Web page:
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Titanic biscuit goes under the hammer for £10,000

Sweet snack from ill-fated ocean liner auctioned

By Rod Minchin

Published 09/10/2015

The Spillers and Bakers ‘Pilot’ biscuit
The Spillers and Bakers ‘Pilot’ biscuit
James Fenwick and his wife Mabel (both on the right) who were onboard the SS Carpathia which went to the aid of survivors from the Titanic
A photo from the Fenwick archive of the rescue of the survivors from the Titanic

What could be the world's most valuable biscuit is to be sold at auction.

The Spillers and Bakers "Pilot" biscuit survived the sinking of the Titanic in 1912 in which more than 1,500 people died.

It was part of a survival kit stored within one of the ill-fated Belfast-built ocean liner's lifeboats and was kept as a souvenir.

It will now go under the hammer at Henry Aldridge & Son auctioneers in Devizes, Wiltshire, on October 24 and is estimated to sell for between £8,000 and £10,000.

The biscuit was kept by James Fenwick, who was a passenger onboard the SS Carpathia, which went to the aid of survivors from the ship.

He put the sweet snack in a Kodak photographic envelope complete with the original note, which stated "Pilot biscuit from Titanic lifeboat April 1912".

"It is the world's most valuable biscuit," auctioneer Andrew Aldridge said.

"We don't know which lifeboat the biscuit came from but there are no other Titanic lifeboat biscuits in existence to my knowledge.

"It is incredible that this biscuit has survived such a dramatic event - the sinking of the world's largest ocean liner - costing 1,500 lives.

"In terms of precedence, a few years ago a biscuit from one of Shackleton's expeditions sold for about £3,000 and there is a biscuit from the Lusitania in a museum in the Republic of Ireland.

"So we have put an estimate of between £8,000 and £10,000 which makes it the most valuable biscuit in the world."

The Titanic sank after striking an iceberg on April 14 1912 during its maiden voyage to New York from Southampton.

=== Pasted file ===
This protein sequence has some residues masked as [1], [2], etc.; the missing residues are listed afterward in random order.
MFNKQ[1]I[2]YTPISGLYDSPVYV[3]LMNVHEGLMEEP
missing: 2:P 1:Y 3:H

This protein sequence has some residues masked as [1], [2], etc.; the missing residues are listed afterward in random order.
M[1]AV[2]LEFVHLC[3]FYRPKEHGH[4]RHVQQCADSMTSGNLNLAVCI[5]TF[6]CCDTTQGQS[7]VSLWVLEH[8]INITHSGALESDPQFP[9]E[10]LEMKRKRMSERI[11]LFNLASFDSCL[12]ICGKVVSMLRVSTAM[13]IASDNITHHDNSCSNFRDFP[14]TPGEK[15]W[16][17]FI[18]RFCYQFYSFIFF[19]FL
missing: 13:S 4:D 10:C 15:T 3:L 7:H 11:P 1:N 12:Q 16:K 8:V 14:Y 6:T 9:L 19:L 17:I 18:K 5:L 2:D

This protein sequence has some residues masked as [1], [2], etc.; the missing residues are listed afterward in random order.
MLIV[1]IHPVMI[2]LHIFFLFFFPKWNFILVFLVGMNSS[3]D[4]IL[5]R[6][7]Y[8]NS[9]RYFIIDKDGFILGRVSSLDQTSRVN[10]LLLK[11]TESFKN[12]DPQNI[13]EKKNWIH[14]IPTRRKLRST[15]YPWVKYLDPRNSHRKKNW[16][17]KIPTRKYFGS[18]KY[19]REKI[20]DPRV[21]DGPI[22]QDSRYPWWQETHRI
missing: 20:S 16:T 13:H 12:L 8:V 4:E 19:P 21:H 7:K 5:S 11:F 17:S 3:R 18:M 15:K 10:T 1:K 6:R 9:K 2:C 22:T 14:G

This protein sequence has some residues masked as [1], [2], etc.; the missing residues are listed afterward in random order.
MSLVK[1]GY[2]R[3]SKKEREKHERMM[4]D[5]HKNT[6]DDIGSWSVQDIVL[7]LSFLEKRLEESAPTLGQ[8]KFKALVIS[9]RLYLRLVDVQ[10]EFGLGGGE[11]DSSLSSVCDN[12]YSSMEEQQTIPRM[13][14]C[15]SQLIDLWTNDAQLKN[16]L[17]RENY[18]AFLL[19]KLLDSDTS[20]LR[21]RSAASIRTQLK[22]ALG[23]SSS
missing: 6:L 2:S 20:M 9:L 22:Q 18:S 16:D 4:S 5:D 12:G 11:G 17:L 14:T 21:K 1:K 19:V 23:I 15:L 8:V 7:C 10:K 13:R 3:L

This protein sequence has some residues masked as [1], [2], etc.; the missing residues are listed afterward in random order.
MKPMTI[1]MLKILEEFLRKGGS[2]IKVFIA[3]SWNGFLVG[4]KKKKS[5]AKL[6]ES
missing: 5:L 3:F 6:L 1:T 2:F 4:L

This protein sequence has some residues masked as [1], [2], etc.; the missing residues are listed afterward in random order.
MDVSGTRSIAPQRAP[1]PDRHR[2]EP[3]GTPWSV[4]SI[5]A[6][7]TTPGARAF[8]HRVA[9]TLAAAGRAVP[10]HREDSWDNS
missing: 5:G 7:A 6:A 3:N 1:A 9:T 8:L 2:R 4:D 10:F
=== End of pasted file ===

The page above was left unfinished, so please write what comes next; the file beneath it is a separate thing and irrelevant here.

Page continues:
The biscuit will be sold alongside the Fenwick archive - a unique photographic history of the rescue of the survivors from the Titanic.

Mr Fenwick and his newlywed wife Mabel were embarking on a three-month honeymoon trip to Europe and had reached New York on April 11, 1912, little knowing that four days later the Carpathia would be the saviour of over 700 survivors from the Titanic.

The collection is being sold via direct descent of the Fenwicks and the photographic negatives included offer a unique snapshot into the rescue, showing the first sightings of the lifeboats, survivors on the Carpathia, their arrival in New York and even the SS Californian arriving at the scene of the rescue.

The photograph of the SS Californian has been described "one of maritime history's most dramatic photos". The story of the Californian is one the most controversial in Titanic's tragic loss as the captain was blamed for not reacting more quickly to the disaster.

Also being sold as part of the collection is an unpublished account of the rescue of the survivors written by Mr Fenwick.

The entry for April 15, hours after the Titanic sank, states: "5am. Awakened by hearing man's voice Titanic gone down. We are rescuing passengers and are surrounded by icebergs. This is time to be up and doing. Going on deck we found boats at our side crowded with those rescued plus other boats coming from all quarters, just beyond and on all sides of us... were the 'bergs".

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